Edinburgh Postnatal Depression Scale (A review)

EDINBURGH POSTNATAL DEPRESSION SCALE
JuanitaHFNE

Juanita Agboola is the editor in chief of HFNE and an expert in mental health online. She has been writing about online behaviour, mental health and psychology issues since 2012. All Guides are reviewed by our editorial team which constitutes various clinical psychologists, PhD and PsyD colleagues.

In this sample, we will present the Edinburgh Postnatal Depression Scale questionnaire. You can read about the mentioned scale and user instructions. Below you can also find the questionnaire to check if you have postnatal depression.

EDINBURGH POSTNATAL DEPRESSION SCALE

About the Edinburgh Postnatal Depression Scale

Studies show that postpartum depression (PPD) affects at least 10 percent of women and that many depressed mothers do not get proper treatment. These mothers might cope with their baby and with household tasks, but their enjoyment of life is severely affected, and there may be long term effects on the family.

The Edinburgh Postnatal Depression Scale (EPDS) was developed to assist health professionals in detecting mothers suffering from PPD, a distressing disorder more prolonged than the “blues” (which can occur in the first week after delivery).

The scale consists of 10 short statements. A mother checks off one of four possible answers that are closest to how she has felt during the past week. Most mothers quickly complete the scale in less than five minutes.

Instructions for Users

Below are a few instructions for users of EPD scale:

  • The mother is asked to underline 1 of 4 possible responses that come the closest to how she has been feeling the previous seven days;
  • All ten items must be completed;
  • Care should be taken to avoid the possibility of the mother discussing her answers with others (answers come from the mother or pregnant woman);
  • The mother should complete the scale herself unless she has limited English or has difficulty with reading. 

The Questionnaire of the Edinburgh Postnatal Depression Scale

  1. I have been able to laugh and see the funny side of things.

0  As much as I always could

1  Not quite so much now

2  Not so much now

3  Not at all

  1. I have looked forward with enjoyment to things.

0  As much as I ever did

1  Slightly less than I used to

2  Less than I used to

3  Hardly at all

  1. I had blamed myself unnecessarily when things went wrong

3  Yes, most of the time

2  Yes, some of the time

1  Not very often

0  No, never

  1. I have been anxious or worried for no good reason.

0  No, not at all

1  Hardly ever

2  Yes, sometimes

3  Yes, very often

  1. I have felt scared or panicky for no good reason.

3  Yes, quite a lot

2  Yes, sometimes

1  No, not much

0  No, not at all

  1. Things have been getting on top of me.

3  Yes, most of the time I have not been able to cope

2  Yes, sometimes I have not been coping as well as usual

1  No, most of the time I have coped quite well

0  No, I have been coping as well as ever

  1. I have been so unhappy that I have had difficulty sleeping.

3  Yes, most of the time

2  Yes, sometimes

1  Not very often

0  No, not at all

  1. I have felt sad or miserable.

3  Yes, most of the time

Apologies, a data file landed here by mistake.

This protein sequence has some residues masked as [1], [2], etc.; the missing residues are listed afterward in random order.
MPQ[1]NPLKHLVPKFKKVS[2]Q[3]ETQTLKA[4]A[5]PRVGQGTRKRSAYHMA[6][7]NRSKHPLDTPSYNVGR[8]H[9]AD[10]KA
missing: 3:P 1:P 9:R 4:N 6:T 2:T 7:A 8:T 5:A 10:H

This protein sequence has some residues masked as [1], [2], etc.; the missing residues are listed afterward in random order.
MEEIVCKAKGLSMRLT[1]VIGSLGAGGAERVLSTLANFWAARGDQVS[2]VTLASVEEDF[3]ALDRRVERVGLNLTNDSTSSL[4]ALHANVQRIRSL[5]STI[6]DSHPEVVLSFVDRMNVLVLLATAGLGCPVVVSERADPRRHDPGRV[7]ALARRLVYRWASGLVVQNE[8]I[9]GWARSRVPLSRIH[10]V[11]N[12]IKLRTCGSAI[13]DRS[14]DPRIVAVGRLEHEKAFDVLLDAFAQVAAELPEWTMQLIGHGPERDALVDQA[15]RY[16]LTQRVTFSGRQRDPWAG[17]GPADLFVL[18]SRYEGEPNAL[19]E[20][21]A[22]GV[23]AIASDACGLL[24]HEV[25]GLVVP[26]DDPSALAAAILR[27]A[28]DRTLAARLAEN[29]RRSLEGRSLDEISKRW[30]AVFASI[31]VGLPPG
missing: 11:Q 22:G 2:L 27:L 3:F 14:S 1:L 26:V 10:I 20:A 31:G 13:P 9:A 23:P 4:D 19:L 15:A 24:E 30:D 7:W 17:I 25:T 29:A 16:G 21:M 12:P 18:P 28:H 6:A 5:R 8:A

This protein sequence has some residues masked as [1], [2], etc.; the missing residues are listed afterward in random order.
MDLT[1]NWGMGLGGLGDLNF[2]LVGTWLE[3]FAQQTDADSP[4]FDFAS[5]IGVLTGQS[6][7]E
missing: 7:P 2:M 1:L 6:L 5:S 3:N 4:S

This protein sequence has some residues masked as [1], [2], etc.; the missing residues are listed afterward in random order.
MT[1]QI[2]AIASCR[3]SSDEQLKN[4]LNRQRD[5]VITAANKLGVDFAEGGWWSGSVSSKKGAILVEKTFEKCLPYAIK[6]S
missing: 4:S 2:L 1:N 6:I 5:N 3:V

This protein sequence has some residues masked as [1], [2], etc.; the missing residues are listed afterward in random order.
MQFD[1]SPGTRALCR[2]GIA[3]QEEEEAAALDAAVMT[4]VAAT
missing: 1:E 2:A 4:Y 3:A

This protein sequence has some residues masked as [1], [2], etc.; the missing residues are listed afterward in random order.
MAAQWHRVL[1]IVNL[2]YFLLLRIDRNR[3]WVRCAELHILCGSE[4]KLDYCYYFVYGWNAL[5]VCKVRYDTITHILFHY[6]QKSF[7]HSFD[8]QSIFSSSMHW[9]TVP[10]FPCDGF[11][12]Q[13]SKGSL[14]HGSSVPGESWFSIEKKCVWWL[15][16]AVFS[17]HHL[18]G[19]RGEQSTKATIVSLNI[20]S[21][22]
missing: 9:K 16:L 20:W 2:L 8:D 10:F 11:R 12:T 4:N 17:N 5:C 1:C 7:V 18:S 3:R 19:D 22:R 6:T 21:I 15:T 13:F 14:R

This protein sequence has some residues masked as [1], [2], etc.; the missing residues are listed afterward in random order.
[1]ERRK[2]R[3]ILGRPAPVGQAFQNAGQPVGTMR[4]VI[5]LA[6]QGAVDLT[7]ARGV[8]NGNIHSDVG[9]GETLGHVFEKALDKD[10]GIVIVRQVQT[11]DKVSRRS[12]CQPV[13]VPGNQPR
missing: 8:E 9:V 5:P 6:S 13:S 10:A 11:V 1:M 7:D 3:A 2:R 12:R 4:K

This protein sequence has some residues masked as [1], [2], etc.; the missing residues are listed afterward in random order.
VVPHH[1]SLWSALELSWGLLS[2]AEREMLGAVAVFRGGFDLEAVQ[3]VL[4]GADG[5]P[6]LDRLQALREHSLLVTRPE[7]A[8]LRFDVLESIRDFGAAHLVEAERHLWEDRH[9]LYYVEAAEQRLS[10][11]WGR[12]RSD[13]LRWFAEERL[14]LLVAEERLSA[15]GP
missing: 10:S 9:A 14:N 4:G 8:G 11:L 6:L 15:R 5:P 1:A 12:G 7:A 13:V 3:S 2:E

2  Yes, quite often

1  Not very often

0  No, not at all

  1. I have been so unhappy that I have been crying.

3  Yes, most of the time

2  Yes, quite often

1  Only occasionally

0  No, never

  1. The thought of harming myself has occurred to me.

3  Yes, quite often

2  Sometimes

1  Hardly ever

0  Never

Interpretation of the Questionnaire

EPDS ScoreInterpretationAction
Less than 8Depression not likelyContinue support
9 – 11Depression possibleSupport, re-screen in 2 – 4 weeks. Consider referral to primary care provider (PCP).
12 – 13Fairly high possibility of depressionMonitor, support and offer education. Refer to PCP.
14 and higher (positive screen)Probable depressionDiagnostic assessment and treatment by PCP or specialist.
Positive score (1, 2 or 3) onquestion 10 (suicidality risk) Immediate discussion required. Refer to PCP ± mental health specialist or emergency resource for further assessment and intervention as appropriate. The urgency of referral will depend on several factors, including whether a plan accompanies the suicidal ideation, whether there has been a history of suicide attempts, whether symptoms of a psychotic disorder are present and there is concern about harm to the baby.

Recommended books and sources

  1. HFNE “Am I Healthy?”
  2. HFNE “Anaclitic Depression”
  3. Perinatal Mental Health: A Guide to the Edinburgh Postnatal Depression Scale 
  4. Perinatal Mental Health: The EPDS Manual 
  5. Perinatal Psychiatry: Use and Misuse of the Edinburgh Postnatal Depression Scale

Conclusion

The Edinburgh Postnatal Depression Scale (EPDS) was developed to assist health professionals in detecting mothers suffering from PPD. The scale consists of 10 short statements. A mother checks off one of four possible answers that are closest to how she has felt during the past week. 

If you want to check if you have postnatal depression, do not forget to pay attention to user instructions. 

Please feel free to comment on the content or ask any questions in the comments section below.

References

  1. Cox JL, Holden JM, Sagovsky R. Detection of postnatal depression: Development of the 10-item Edinburgh Postnatal Depression Scale. The British Journal of Psychiatry. 1987; 150(6):782-786.
  2. Best Practice Guidelines for Mental Health Disorders in the Perinatal Period

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